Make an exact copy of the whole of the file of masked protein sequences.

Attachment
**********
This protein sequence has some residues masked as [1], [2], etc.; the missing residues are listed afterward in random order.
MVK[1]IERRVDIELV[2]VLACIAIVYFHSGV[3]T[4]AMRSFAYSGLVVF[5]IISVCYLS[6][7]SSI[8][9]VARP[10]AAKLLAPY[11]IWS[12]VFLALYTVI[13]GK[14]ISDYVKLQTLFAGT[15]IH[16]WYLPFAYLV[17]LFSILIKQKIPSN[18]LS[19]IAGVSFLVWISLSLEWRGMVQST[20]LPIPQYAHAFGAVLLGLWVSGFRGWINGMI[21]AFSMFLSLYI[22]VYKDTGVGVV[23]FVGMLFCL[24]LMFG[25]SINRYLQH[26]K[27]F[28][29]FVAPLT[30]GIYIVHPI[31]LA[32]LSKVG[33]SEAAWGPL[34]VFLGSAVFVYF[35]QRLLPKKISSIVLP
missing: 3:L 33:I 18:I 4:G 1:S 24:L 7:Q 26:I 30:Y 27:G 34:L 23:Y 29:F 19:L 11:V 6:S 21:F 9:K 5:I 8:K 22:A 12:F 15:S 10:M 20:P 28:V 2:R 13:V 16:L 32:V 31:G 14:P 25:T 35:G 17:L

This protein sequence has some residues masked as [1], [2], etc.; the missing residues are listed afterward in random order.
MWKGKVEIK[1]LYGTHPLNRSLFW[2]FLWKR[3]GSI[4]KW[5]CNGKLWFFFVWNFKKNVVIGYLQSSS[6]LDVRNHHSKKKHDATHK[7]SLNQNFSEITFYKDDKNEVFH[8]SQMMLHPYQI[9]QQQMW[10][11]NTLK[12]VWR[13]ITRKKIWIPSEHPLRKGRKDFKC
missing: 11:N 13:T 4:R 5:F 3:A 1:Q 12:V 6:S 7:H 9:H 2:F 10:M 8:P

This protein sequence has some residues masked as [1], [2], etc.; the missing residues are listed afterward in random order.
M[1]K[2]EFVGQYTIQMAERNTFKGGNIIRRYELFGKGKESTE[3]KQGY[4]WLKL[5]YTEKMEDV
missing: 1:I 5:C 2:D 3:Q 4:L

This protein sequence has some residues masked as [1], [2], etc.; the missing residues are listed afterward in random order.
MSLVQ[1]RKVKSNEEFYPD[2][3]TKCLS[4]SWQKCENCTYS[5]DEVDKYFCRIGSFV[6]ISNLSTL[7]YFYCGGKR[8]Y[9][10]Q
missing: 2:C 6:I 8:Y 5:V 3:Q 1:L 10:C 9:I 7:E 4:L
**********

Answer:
This protein sequence has some residues masked as [1], [2], etc.; the missing residues are listed afterward in random order.
MVK[1]IERRVDIELV[2]VLACIAIVYFHSGV[3]T[4]AMRSFAYSGLVVF[5]IISVCYLS[6][7]SSI[8][9]VARP[10]AAKLLAPY[11]IWS[12]VFLALYTVI[13]GK[14]ISDYVKLQTLFAGT[15]IH[16]WYLPFAYLV[17]LFSILIKQKIPSN[18]LS[19]IAGVSFLVWISLSLEWRGMVQST[20]LPIPQYAHAFGAVLLGLWVSGFRGWINGMI[21]AFSMFLSLYI[22]VYKDTGVGVV[23]FVGMLFCL[24]LMFG[25]SINRYLQH[26]K[27]F[28][29]FVAPLT[30]GIYIVHPI[31]LA[32]LSKVG[33]SEAAWGPL[34]VFLGSAVFVYF[35]QRLLPKKISSIVLP
missing: 3:L 33:I 18:I 4:G 1:S 24:L 7:Q 26:I 30:Y 27:G 34:L 23:Y 29:F 19:L 11:V 6:S 21:F 9:K 5:I 8:K 22:A 12:F 15:S 10:M 20:P 28:V 2:R 13:V 16:L 32:V 31:G 14:P 25:T 35:G 17:L

This protein sequence has some residues masked as [1], [2], etc.; the missing residues are listed afterward in random order.
MWKGKVEIK[1]LYGTHPLNRSLFW[2]FLWKR[3]GSI[4]KW[5]CNGKLWFFFVWNFKKNVVIGYLQSSS[6]LDVRNHHSKKKHDATHK[7]SLNQNFSEITFYKDDKNEVFH[8]SQMMLHPYQI[9]QQQMW[10][11]NTLK[12]VWR[13]ITRKKIWIPSEHPLRKGRKDFKC
missing: 11:N 13:T 4:R 5:F 3:A 1:Q 12:V 6:S 7:H 9:H 2:F 10:M 8:P

This protein sequence has some residues masked as [1], [2], etc.; the missing residues are listed afterward in random order.
M[1]K[2]EFVGQYTIQMAERNTFKGGNIIRRYELFGKGKESTE[3]KQGY[4]WLKL[5]YTEKMEDV
missing: 1:I 5:C 2:D 3:Q 4:L

This protein sequence has some residues masked as [1], [2], etc.; the missing residues are listed afterward in random order.
MSLVQ[1]RKVKSNEEFYPD[2][3]TKCLS[4]SWQKCENCTYS[5]DEVDKYFCRIGSFV[6]ISNLSTL[7]YFYCGGKR[8]Y[9][10]Q
missing: 2:C 6:I 8:Y 5:V 3:Q 1:L 10:C 9:I 7:E 4:L